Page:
If you're doing something that requires a particular style of costume or period, there are a lot of ways to borrow things. Maybe a local shop or clothing designer is looking for some advertisement (seriously, offering ads and exposure is always good). Ask local theatres and university performing arts departments if they might be willing to loan costumes.
You'd be amazed the weird and fun things your friends might have in their basements and garages. For a one-act play I directed, it called for all kinds of weird props like a steering wheel, a huge empty picture frame, a nightstick, and a head of lettuce. The only thing I didn't find in my parent's basement was the head of lettuce.
While you might want to avoid a situation where you use a razor as a communicator, at the same time props can be almost anything if you paint them or change them properly. I know you've probably sat and watched sci-fi series and movies and tried to figure out what some of their props actually were, so apply that kind of thinking. If you need help coming up with ways to create props cheaply and well, make friends with some cosplayers. They also could help on the costuming end of things.
Editing software is another case of "you get what you pay for." If you really want to edit like the pros and do the absolute best post-production job that you can do, you want Avid Media Composer. Only slightly behind is Final Cut Pro. As much as people love to praise it for being such a cheap option, it still has a very hefty price tag (especially if you don't own a Mac and have to buy one of those). But in the end, if you're editing this piece yourself, you might not even know how to use the best features on those programs anyway, so why pay for them if you aren't going to use them?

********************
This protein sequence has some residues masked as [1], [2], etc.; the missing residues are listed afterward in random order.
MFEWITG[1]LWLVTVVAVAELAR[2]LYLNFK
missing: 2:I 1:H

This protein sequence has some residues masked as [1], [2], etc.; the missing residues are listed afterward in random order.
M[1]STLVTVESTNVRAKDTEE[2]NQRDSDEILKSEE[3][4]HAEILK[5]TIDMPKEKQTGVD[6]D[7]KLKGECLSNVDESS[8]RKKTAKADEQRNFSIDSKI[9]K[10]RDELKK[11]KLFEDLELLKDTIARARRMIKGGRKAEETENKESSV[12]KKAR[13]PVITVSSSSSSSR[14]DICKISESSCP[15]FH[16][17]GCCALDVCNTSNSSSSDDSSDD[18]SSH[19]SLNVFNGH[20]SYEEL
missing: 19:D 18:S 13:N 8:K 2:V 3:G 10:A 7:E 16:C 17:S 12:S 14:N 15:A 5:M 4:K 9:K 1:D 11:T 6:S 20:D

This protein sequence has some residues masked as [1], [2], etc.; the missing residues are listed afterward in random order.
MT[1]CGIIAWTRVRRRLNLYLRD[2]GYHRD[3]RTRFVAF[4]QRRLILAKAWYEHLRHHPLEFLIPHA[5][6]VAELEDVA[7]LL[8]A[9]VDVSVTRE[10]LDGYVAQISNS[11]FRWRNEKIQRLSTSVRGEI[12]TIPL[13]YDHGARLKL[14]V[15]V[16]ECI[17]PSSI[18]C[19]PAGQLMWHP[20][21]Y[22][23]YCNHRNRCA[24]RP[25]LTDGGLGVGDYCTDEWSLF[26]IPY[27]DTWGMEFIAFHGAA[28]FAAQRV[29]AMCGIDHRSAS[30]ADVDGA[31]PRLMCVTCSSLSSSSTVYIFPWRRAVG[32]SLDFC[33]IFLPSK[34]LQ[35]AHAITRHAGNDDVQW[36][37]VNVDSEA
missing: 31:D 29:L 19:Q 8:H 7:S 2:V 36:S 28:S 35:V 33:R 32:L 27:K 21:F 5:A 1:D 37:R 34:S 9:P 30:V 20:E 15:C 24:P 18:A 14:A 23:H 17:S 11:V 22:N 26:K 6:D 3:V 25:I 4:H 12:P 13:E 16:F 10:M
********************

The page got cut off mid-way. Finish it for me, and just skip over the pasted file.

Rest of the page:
There are several cheaper options, like Pinnacle Studio, which I haven't used myself, but I've used a similar product by the same company and liked it. Lifehacker has a rundown of some of the options that are out there.
But I'll tell you right now, that you shouldn't use Windows Movie Maker. When it comes to real editing, it's junk. You can string together your home movies using it, sure. But film editing? Never. Most people with any experience editing feel similarly about iMovie, but it does the job, just not in a very pleasing way once you're used to real programs like FCP and Avid.
There are a lot of local bands and musicians online that will work for free just for the exposure. It's a marketing tool for them, and you just have to dig and find them. There's also some surprisingly good music for low prices on sites like iStock. But don't use copyrighted music if you can help it, because its way more trouble than its worth and it means that you'll be in trouble if you want to submit your film to festivals or charge at screenings. Even YouTube could take it down if you use music without permission. It's dumb to risk it if you don't have to.
And last word of advice: please be prepared for your budget to disappear when you're not looking. Even the most well intentioned people end up spending money in places they never expected. So maybe you should only max out one credit card, so you have another to buy last minute props and set dressing.